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The reality of our existence is that “the roots of human prejudice run very deep.”[i] If even Jesus struggled with it, then none of us is immune.  The ability to fear and hate the “other” is in us all, as is the tendency to blame them as the “root cause” of all our problems.  It is quite easy to lose our compassion and empathy and treat people we don’t know and don’t want to know as inferiors, as sub-human.

But what this text tells us is that if we are going to overcome our prejudice we MUST struggle with it.  The story of Jesus and the Canaanite woman is mean to awaken and inspire us for such a struggle.  We know and confess that Jesus was sent into the world to transform it, to break the power of prejudice.  Normally we are very clear about Jesus’ divinity and tend to fudge a little with the humanity part. This text shows us that Jesus was wrong, was hateful even, and had to be taught a new way.  Just as Jesus had to stop and examine himself, so we are called to examine our hearts and see the blindness, intolerance, and cruelty that others sometimes see in us.

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The Canaanite woman was the catalyst that started a new recognition for Jesus and the disciples. We have to step outside our gated communities, outside our isolated groups and be vulnerable. ”We have to risk real interaction with people we may be the least ready to meet.”[ii]  We have to risk being embarrassed; making fools of ourselves, saying the wrong things, finding out that we believed the wrong things.  Wally Fletcher sums it up perfectly:  “I do not know when the next time will come that I offend someone or break someone’s trust because of unconscious prejudice.  I only know that I will.”[iii]

None of us is perfect.  As fallible humans we will inevitably do, say, or think wrong things, hurtful things.  Pretending that we won’t or focusing on our feelings of guilt gets us nowhere.  The amazing thing about this story, the thing which sets Jesus apart is that he is able to put aside his presupposition and see the woman, the ‘other’. We are also called to acknowledge and learn from our mistakes, try to make amends.  It matters that we want to learn, want to change, and want to be the people that God created us to be.

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What are the things that are making us blind? Who are the people we are treating like dogs?  Who do we feel are ‘animals’, ‘criminals’, people who deserve the position they’re in?  Or who are the people that we don’t even see anymore?  Those who our senses don’t register? Those people our eyes glide over without recognition.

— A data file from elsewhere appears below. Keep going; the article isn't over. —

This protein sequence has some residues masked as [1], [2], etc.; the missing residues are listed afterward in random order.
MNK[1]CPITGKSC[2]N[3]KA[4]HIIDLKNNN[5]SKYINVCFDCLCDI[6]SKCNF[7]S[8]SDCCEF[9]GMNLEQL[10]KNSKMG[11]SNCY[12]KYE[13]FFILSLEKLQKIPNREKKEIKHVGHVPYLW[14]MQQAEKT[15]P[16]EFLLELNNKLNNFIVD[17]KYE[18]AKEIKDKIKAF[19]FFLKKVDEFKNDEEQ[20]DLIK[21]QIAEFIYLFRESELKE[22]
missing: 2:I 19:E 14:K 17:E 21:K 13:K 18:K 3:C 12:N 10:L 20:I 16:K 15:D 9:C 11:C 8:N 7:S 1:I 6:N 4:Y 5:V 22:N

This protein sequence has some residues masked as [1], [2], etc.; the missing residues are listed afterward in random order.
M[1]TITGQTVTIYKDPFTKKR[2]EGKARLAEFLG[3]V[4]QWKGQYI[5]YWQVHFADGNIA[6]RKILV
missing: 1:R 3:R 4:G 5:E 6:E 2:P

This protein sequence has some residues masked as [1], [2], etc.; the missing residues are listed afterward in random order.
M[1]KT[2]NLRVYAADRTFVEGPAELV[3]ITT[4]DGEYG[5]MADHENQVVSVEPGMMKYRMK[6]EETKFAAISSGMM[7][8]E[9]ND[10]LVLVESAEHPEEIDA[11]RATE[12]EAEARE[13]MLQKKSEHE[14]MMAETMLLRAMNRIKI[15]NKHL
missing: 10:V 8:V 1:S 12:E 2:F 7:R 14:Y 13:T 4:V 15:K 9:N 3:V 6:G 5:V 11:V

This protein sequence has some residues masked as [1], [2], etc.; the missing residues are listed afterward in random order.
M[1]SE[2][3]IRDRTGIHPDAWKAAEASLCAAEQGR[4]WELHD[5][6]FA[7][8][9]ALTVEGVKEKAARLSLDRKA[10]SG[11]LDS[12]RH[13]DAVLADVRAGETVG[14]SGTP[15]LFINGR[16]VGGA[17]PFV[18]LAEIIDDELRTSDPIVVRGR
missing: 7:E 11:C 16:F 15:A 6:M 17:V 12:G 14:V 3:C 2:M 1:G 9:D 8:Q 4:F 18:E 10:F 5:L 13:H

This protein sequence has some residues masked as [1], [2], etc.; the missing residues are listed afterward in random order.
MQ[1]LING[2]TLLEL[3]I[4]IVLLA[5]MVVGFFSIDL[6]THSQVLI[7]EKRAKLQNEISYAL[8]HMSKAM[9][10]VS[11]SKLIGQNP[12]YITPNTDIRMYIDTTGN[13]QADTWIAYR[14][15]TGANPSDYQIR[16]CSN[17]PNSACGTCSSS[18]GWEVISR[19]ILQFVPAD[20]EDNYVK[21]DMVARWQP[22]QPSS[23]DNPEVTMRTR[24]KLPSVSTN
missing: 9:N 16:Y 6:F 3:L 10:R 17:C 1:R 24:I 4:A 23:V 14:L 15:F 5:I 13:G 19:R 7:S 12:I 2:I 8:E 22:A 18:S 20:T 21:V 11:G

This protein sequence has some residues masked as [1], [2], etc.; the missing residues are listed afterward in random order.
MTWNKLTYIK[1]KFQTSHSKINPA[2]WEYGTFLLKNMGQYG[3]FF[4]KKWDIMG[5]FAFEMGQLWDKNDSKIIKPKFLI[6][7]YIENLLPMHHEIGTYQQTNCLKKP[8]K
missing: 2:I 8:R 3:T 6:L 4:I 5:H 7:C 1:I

As painful as it can be, these are questions we need to be asking ourselves.  And once we know, once we see, then we work to make a change, to be the difference.  Like Jesus we value life, whether male or female, white or black, Muslim or Christian.  We correct others when we hear and see hurtful things and we stand with our sisters and brothers that are excluded, hated, and attacked.  We watch the news and teach our children why these things are wrong and how we can be better.  We petition our elected officials to deal with the food insecurity in this nation and we push up our sleeves to stock shelves at the food bank.  We remind ourselves – daily – that we cannot judge someone.  Period.  Not on how they look, or the food they buy, or the area in which they live.  We lend our voices to those calling for peace, justice, and equality and we follow in Jesus’ footsteps.  We welcome others to join us on the journey, recognizing the spark of divine in all God’s children.

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It is that recognition and grace that moves Jesus to exclaim, “You are a woman of great faith! What you want will be done for you.”[1]  It is the abundant grace that we ourselves have received.  Because when we look closely at ourselves we know that we are no more worthy of table crumbs than the people we exclude.  But through the love and grace of God we have been counted as children, seated at the table.  And it is there that we are given the strength to welcome all of God’s children to find their place at the table. Amen.  

[1] Matthew 15:20.

[i] Fletcher, Wally.  Lectionary Homiletics. August 2005.

[ii] Ibid.

[iii] Ibid.